Restoring reefs killed by climate change may simply put corals ‘back out to die’ – here’s how we can improve their chances

<span class="caption">Coral bleaching in a shallow lagoon of French Polynesia.</span> <span class="attribution"><a class="link " href="" rel="nofollow noopener" target="_blank" data-ylk="slk:Damsea/Shutterstock;elm:context_link;itc:0;sec:content-canvas">Damsea/Shutterstock</a></span>

Coral reefs, like sprawling cities of the sea, support an estimated 25% of all plants and animals in the ocean. Worldwide, 1 billion people depend on these ecosystems for food, income and coastal protection.

Unfortunately, coral reefs are dogged with endless sources of stress, from climate change and pollution to overfishing and unsustainable coastal development. The outlook for corals and the reefs they build is not good: without drastic action on greenhouse gas emissions scientists predict that conditions in tropical coastal waters will become inhospitable to corals by the year 2100. If we want coral reefs in our future, we need to be proactive.

Scientists, conservationists and local communities are working to recover unhealthy reefs. There are many options for doing this: encouraging coral sex in the lab to produce enormous batches of coral larvae that can be released into the wild, for example, or selectively breeding and genetically engineering specimens to create stress-resistant “super corals”.

Although coral restoration has become a multi-million dollar business, many restoration projects fail to transform the ecosystem’s long-term prospects, wasting time and resources and raising questions about the ethics of simply putting corals “back out to die”, as Ian Enochs, a US marine biologist who heads the National Oceanic and Atmospheric Administration’s reef monitoring programme in the Atlantic Ocean and Caribbean Sea recently described it.

In our new paper, we propose a new way of thinking about coral restoration: making environmental conditions, such as temperature and nutrient levels, the determining factor for whether reef restoration should go ahead. This might seem obvious, but our survey of academic research on coral restoration from 1984 to 2022 suggested these questions have been neglected.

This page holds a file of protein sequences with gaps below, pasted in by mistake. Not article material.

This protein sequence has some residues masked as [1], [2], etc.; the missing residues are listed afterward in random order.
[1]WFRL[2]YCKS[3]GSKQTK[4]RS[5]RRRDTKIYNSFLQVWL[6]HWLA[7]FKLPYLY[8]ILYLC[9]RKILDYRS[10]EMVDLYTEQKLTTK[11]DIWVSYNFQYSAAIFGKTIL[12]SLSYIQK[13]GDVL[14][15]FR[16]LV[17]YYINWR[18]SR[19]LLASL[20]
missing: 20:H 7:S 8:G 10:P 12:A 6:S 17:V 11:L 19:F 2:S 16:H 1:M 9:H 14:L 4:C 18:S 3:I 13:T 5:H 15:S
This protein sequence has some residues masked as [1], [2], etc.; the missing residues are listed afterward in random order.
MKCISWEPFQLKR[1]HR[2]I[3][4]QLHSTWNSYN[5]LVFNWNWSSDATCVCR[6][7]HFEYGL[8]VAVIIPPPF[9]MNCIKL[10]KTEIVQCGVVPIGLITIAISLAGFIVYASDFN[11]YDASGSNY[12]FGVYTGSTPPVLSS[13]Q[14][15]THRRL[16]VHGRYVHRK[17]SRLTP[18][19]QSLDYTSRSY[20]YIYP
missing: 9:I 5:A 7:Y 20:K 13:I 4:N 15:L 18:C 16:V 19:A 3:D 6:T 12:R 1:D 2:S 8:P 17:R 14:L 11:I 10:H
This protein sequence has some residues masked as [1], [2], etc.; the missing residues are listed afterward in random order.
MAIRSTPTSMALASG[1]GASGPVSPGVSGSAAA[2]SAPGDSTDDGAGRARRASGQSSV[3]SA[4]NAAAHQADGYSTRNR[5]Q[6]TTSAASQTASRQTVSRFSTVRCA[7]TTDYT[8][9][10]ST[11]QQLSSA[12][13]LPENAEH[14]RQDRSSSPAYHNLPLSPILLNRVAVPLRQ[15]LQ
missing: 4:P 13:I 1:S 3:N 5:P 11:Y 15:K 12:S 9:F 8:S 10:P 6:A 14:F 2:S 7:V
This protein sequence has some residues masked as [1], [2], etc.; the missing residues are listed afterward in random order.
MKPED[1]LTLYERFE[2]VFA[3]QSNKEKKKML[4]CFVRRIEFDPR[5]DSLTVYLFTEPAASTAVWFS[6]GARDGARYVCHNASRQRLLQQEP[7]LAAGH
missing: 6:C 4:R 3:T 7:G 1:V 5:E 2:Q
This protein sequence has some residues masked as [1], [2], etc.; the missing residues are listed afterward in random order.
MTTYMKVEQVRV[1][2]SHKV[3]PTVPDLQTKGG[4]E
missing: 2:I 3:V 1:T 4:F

Reefs of tomorrow

Coral restoration so far has been highly reactive. Efforts have focused on recovering reefs in areas where they have previously been, despite those reefs having recently died. When the cause of a dead reef is distinct and known, such as a one-off pollution event, this might be an appropriate response (so long as the cause of death has been removed).

But degraded coral reefs are more often the result of stress that is not easy to deal with, such as marine heatwaves caused by climate change or vast coastal developments. It’s no surprise that efforts to restore reefs in areas plagued by these problems often fail – the original issue is still present.

We think there are two ways to give coral reef restoration projects the best possible chance of success. First, when restoring corals to a reef that has died, do so with an in-depth knowledge of the area’s environmental conditions – both as they exist today and as they are expected to in future. This information can indicate which coral species are most sensible to use, how they should be grown, when to plant them in the wild and how to attach them to the seabed.

Rows of metal poles with corals growing on them.
Rows of metal poles with corals growing on them.

Option two is to nurture new coral reefs in areas where they have not been historically present, but where environmental conditions in coming years and decades may be favourable. We might find these areas at the edges of where coral reefs are currently found. Other areas may emerge as the resolution of environmental monitoring improves.

Go with the flow

Innovation in coral restoration is evidently needed; a host of ethical, political, economic and ecological questions need addressing. It’s time to ensure these decisions are grounded in a robust bedrock of environmental knowledge – to break the restoration cycle of failure we are locked into.

We must recognise that, although a coral reef used to be in a particular place, it might now (or in the near future) be more effective to “restore” that reef elsewhere. Coral restoration could become more goal-oriented and forward-looking.

There are technical limitations to measuring environmental conditions and predicting what they will be like in future. Nevertheless, this fresh outlook allows us to work with environmental change rather than fight against it. If successful, it could help coral reef ecosystems endure for future generations to enjoy.

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This article is republished from The Conversation under a Creative Commons license. Read the original article.

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Heidi Burdett receives funding from the Vetenskapsrådet (Swedish Research Council) and Formas (Swedish Research Council for Sustainable Development).

Gavin Foster receives funding from European Research Council (Advanced Grant #884650 Microns2Reefs).

Tessa M Page receives funding from the European Research Council (Advanced 332 Grant #884650 Microns2Reefs).